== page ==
Inheriting a farm that has been in the family for several generations is an exciting event in anyone's life. In many cases, however, these farms have become very run down or even worse, a depository for generations of rusty farm equipment, derelict vehicles, non-working appliances and other assorted junk. If you have just had the good fortune to become the next owner of a family farm and are wondering how you will get it whipped back into shape for active farming, the following tips will help you get your pastures cleaned, planted, and ready for cattle. 

Deal with the large items first to free up space and make it easier to work

The first step in getting junk-filled, overgrown pastures back into shape is to take walk a through them to assess the scope of cleanup that will be needed. Big items, such as junk cars, old appliances, and farm machinery will need to be removed first. A junk hauling service is an excellent option for removing these items, as well as any smaller metal items suitable for recycling. Some junk hauling services will also haul away glass, plastic, wood, and other materials that can either be recycled, sold, or used for other purposes. These services may also remove trash and other unwanted items from the pastures, barns, and other areas and properly dispose of them in a landfill for a reasonable fee. To find out more about what items can be hauled away, how the process works, and the expected cost, consider having a reputable junk hauling service meet you at your farm and provide you with an estimate. Places like Rid Right LLC can help you with this.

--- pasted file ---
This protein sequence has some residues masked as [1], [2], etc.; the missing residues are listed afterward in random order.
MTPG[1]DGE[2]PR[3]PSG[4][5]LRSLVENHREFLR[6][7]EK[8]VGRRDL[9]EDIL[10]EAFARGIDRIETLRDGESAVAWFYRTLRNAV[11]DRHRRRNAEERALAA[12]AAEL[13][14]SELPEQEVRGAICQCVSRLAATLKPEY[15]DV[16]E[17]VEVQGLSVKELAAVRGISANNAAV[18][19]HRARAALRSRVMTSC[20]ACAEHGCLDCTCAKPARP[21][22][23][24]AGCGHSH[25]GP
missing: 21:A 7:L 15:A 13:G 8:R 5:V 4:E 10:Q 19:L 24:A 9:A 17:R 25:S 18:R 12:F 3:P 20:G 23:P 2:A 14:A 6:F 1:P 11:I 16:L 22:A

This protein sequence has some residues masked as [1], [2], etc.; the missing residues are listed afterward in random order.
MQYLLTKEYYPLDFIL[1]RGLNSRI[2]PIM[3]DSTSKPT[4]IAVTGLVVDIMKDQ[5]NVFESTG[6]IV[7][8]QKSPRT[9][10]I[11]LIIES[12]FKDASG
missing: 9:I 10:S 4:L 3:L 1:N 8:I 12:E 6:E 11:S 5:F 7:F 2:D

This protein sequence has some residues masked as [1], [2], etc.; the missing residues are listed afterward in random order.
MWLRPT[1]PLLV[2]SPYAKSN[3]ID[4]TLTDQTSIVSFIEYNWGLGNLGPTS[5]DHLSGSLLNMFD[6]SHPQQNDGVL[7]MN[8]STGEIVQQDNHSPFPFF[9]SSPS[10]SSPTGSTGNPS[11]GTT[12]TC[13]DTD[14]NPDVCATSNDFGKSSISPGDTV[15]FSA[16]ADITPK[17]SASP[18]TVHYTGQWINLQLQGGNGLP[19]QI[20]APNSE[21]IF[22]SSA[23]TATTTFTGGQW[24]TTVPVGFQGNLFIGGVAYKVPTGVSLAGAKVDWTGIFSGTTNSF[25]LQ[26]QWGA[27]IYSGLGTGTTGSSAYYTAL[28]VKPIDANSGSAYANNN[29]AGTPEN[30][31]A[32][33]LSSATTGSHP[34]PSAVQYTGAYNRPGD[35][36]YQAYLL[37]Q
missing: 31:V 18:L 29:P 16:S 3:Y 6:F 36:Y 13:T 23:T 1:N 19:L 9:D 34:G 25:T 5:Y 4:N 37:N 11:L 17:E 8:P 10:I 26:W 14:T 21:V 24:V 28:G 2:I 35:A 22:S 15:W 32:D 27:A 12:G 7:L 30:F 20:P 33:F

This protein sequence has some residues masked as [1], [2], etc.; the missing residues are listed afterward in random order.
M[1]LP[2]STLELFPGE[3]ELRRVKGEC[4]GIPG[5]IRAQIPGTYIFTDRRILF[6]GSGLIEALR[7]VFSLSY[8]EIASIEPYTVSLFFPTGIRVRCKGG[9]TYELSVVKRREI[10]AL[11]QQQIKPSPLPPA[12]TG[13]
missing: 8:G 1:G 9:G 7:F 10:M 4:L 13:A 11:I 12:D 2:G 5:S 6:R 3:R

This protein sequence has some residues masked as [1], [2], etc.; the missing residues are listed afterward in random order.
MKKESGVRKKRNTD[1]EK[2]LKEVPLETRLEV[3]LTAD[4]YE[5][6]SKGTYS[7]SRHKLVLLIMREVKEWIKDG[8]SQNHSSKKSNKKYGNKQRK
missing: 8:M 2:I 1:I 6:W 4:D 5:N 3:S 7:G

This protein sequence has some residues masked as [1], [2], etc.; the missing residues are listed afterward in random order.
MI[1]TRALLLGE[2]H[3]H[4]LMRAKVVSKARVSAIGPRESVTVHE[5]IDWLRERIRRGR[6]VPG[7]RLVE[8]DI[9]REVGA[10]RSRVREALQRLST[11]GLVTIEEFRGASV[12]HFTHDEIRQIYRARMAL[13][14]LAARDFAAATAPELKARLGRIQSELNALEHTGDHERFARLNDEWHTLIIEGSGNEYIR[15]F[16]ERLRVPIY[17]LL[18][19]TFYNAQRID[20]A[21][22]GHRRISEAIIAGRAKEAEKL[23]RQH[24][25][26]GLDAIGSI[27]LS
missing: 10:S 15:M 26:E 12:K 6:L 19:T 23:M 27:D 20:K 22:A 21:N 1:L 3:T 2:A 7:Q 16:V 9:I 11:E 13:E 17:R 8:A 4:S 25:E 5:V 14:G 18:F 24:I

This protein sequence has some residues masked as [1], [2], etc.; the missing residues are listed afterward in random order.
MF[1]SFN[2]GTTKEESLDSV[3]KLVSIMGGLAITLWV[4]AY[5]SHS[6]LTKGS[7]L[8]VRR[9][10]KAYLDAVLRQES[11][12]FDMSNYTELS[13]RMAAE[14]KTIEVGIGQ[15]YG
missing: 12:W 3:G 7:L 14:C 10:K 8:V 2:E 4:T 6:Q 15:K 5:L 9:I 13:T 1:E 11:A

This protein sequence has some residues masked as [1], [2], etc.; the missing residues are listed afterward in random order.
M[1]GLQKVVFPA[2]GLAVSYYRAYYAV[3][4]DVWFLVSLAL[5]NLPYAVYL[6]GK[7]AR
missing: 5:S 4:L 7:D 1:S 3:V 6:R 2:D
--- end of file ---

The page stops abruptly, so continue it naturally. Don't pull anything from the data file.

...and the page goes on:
Remember the needs of your future cattle as you prepare the pastures

Old lumber scraps, tree branches, and some other types of debris may be able to be placed into piles and burnt on the property. Remember, however, never to burn lumber or other materials that have nails or screws in them because of the risk of cattle swallowing these sharp metal objects when grazing and contracting hardware disease, which is rarely treatable and usually fatal. 

Once all the visible junk and trash has been removed, the land is ready to be cleared of saplings, brush, and bushes to get it ready to plant. Planting forage seeds such as clover, fescue, and timothy can be done by hand broadcasting for small pastures or seeded using a no-till drill for larger areas. Remember to let the pasture forage plants get several inches in height before putting cattle in the field, in order to help the pasture plants survive and regrow the next year. 

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